A thing I see a lot is that AppLocker is used to “protect” servers and prevent admins from doing certain things. In this post I want to go over what sort of security this gives so that everyone can see Pros and Cons. A thing to remember is that an administrator has all the rights on a system.
Since there are a billion ways of configuring AppLocker rules I will write about two different approaches, “Default rules for admins” and “Block wanted stuff”.
Default rules for admins
The first approach is to use just the default rules and remove the rules that allows the administrator to run everything from each section (DLL,EXE,MSI,SCRIPT).
The rules that is active now is everything that is placed under the “Windows folder” and “Program Files folder” are allowed to run on the server.
- If an administrator accidentally tried to execute a file (not in Program files or Windows) it will be blocked.
- If an administrator tried to run a script it must be placed under an approved path, making it harder to run. (unless he is advanced and uses a bypass) Hopefully that barrier will make the administrator think one more time before running the script.
- Administrators can place files under “Program Files” and “Windows” by default allowing them to run stuff just by moving files. Administrators have this permission.
- Administrators can run gpedit.msc on the local server and create their own rules that will merge with the centrally controlled AppLocker policy: https://twitter.com/Oddvarmoe/status/996147947975962624
- (Just to show an example) The administrator can change the service and disable the Application Identity service to stop AppLocker. (Start = 4)
Summary Default rules for admins
This type of setup only stops an administrator that accidentally tries to run things. It will not stop an admin that knows what he is doing. This kind of setup does not offer any great enchantments in security in my opinion other than stopping accidental clicking (and if that is your goal, great!).
Block wanted stuff rules
The second approach is something I have seen a couple of times. In this setup the default rules are often used and in addition a lot of things are blocked to prevent the admin from doing bad stuff. There are some advantages to this approach, but an administrator on a system is still an administrator. It is not that hard to bypass AppLocker as an administrator. If your goal is to totally lock down an administrator you have to create a long list of files to block in order to be successful. In my screenshots I will just show an example that prevents Internet Explorer and Edge from launching and that makes sense on a server. (No surfing Internet from servers!)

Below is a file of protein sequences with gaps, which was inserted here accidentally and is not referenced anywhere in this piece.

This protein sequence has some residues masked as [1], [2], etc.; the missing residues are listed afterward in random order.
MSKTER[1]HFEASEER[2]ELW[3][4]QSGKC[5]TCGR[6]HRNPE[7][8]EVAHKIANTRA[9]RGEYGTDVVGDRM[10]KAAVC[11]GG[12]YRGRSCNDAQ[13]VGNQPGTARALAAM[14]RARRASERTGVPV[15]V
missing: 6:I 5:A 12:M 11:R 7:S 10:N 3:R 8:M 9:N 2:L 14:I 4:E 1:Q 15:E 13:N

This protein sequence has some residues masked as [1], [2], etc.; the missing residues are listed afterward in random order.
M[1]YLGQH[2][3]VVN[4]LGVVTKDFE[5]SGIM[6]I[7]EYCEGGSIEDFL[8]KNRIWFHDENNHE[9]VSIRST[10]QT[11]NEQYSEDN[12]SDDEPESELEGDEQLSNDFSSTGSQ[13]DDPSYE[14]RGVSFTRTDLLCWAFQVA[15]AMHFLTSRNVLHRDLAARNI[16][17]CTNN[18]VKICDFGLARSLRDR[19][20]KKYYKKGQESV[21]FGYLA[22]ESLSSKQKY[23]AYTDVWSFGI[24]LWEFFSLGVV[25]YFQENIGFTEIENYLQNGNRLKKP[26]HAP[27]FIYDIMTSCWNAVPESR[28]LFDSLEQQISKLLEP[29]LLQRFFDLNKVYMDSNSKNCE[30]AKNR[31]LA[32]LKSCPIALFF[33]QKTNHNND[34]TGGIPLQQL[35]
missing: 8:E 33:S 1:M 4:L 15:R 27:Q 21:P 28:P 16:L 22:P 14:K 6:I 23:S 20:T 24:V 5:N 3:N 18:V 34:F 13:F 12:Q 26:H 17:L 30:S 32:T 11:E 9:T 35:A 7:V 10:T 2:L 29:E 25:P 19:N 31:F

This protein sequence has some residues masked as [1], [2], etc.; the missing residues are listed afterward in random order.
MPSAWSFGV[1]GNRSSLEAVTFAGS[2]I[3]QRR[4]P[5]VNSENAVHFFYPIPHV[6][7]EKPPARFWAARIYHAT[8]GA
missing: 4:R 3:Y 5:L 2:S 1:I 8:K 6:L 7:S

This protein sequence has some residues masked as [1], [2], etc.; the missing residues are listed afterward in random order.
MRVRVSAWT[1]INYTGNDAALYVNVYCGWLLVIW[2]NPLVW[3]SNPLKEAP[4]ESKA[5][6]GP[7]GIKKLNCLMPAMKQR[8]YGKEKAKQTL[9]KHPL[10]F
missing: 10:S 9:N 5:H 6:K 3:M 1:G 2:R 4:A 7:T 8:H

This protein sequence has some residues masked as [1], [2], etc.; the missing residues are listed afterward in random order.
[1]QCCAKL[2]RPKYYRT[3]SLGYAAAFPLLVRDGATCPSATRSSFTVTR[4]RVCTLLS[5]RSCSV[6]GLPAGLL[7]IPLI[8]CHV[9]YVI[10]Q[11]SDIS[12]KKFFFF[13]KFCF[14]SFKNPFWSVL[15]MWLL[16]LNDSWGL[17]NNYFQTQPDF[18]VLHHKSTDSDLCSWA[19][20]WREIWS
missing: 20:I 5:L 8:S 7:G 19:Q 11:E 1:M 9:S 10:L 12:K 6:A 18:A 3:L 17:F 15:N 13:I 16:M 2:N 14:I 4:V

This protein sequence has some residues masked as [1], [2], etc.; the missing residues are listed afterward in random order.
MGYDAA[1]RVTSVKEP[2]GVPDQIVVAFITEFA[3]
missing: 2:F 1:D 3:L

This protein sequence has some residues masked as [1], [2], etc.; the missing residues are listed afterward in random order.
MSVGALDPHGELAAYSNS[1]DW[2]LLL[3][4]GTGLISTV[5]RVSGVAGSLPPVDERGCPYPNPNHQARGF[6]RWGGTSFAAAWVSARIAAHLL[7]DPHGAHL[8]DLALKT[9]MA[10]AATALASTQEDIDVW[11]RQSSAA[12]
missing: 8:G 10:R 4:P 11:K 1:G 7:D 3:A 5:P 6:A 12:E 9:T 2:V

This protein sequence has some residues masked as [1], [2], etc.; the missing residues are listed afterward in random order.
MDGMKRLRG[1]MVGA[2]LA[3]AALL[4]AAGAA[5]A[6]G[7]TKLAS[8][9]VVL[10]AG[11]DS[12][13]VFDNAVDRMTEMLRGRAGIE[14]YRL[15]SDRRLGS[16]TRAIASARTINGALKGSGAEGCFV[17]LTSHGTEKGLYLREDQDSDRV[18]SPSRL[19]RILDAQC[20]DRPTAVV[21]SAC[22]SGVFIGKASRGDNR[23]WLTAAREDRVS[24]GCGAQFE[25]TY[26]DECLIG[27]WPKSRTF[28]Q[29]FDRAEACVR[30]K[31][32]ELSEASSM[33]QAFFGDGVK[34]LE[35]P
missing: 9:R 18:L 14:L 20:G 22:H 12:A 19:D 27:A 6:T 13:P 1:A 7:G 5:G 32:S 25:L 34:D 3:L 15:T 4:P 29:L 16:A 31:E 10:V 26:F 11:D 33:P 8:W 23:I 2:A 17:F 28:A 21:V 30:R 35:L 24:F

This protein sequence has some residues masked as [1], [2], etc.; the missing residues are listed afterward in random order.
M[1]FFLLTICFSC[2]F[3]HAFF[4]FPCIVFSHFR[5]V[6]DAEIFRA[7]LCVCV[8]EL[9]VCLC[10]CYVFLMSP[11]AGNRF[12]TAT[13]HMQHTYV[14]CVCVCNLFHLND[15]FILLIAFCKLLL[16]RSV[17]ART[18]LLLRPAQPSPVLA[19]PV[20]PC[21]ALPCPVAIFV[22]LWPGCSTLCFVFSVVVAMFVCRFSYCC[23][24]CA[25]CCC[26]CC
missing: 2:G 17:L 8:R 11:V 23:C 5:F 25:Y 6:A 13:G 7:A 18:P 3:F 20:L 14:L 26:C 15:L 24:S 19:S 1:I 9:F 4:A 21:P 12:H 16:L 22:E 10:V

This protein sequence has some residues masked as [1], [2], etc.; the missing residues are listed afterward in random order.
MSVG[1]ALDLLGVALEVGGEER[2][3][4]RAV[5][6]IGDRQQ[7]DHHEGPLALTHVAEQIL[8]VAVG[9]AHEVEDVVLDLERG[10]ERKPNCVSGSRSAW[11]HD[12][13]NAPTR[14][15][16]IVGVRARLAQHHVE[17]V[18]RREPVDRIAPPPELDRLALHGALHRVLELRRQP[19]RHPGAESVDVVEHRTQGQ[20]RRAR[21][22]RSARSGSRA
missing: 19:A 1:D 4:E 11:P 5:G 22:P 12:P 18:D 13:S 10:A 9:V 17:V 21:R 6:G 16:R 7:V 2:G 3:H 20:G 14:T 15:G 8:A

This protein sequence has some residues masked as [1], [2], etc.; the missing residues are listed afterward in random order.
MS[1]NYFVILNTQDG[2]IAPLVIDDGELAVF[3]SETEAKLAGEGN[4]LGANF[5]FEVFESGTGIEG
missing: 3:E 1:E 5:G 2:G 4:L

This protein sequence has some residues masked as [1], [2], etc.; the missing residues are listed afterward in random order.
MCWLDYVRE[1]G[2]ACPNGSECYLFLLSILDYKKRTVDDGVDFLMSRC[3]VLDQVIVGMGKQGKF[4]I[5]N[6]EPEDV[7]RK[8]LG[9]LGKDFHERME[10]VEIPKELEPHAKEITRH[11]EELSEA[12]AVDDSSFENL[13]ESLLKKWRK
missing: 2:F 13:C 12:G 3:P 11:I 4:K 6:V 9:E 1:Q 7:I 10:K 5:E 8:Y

PROS (In addition to the ones under the Default rules for admins)
- Can block unwanted applications that you do not want your admins to accidentally launch.
- Can be very effective if you have a long list of all possible files that can bypass/disable AppLocker.
- Logs everything to the AppLocker log and you can identify who tries to do stuff on the servers.
CONS (In addition to the ones under the Default rules for admins)
- Turns an application whitelisting solution into an application blacklist solution
- Requires a lot of work to block everything. An administrator can in this example download a portable Chrome/Firefox or any other browser to perform web browsing. How would they do that? Well, either copy the binary over RDP or use Powershell (invoke-webrequest http://site.com/browser.exe”). They can also go into the Microsoft Store and install a browser from there (unless you have blocked access).
Summary Block wanted stuff rules
AppLocker is not meant to protect admins from doing stuff, but it can be a great solution to “block” accidental execution of certain programs and obtain logging. The downside by adding a lot of things to block is that you suddenly have a lot things to maintain and a clever admin will almost always find another way to bypass things.
SUMMARY – AppLocker for Admins
In my opinion it has it’s use-cases (accidental clicking), but it should not be something that you consider as a security barrier for your admins. Instead I would focus on least privilege and try to limit the need to access the servers for admins (workflows, automation, Infrastructure-as-code++)
Also if you need to really lock down the servers for admins I would look into Windows Defender Application Control (Device Guard). Matt Graeber has a lot of great blogpost on WDAC/DG on his blog here that I recommend.
A ruleset I have not mentioned in this blogpost is that you can choose to only trust binaries/scripts from certain signers (Microsoft, Google, Adobe). I have tried to implement this, but the biggest problem with this:
- Microsoft has not signed all their Dll files (Causing unwanted situations sometimes) and then you need to add hash rules and path rules in addition to the signed rules. The ruleset will become very big very fast.
- Trusting everything signed from Microsoft is not a good idea since you can use their binaries to bypass AppLocker (Msbuild, installutil+++) and then you must also maintain a blacklist.
- Many “trusted” vendors has a lot unwanted utilities as part of their software packages that can be used to execute code.
My conclusion is that AppLocker is designed for end-users without admin rights and not administrators. Hopefully this blogpost gave you insights about how AppLocker works for administrators and the shortcomings.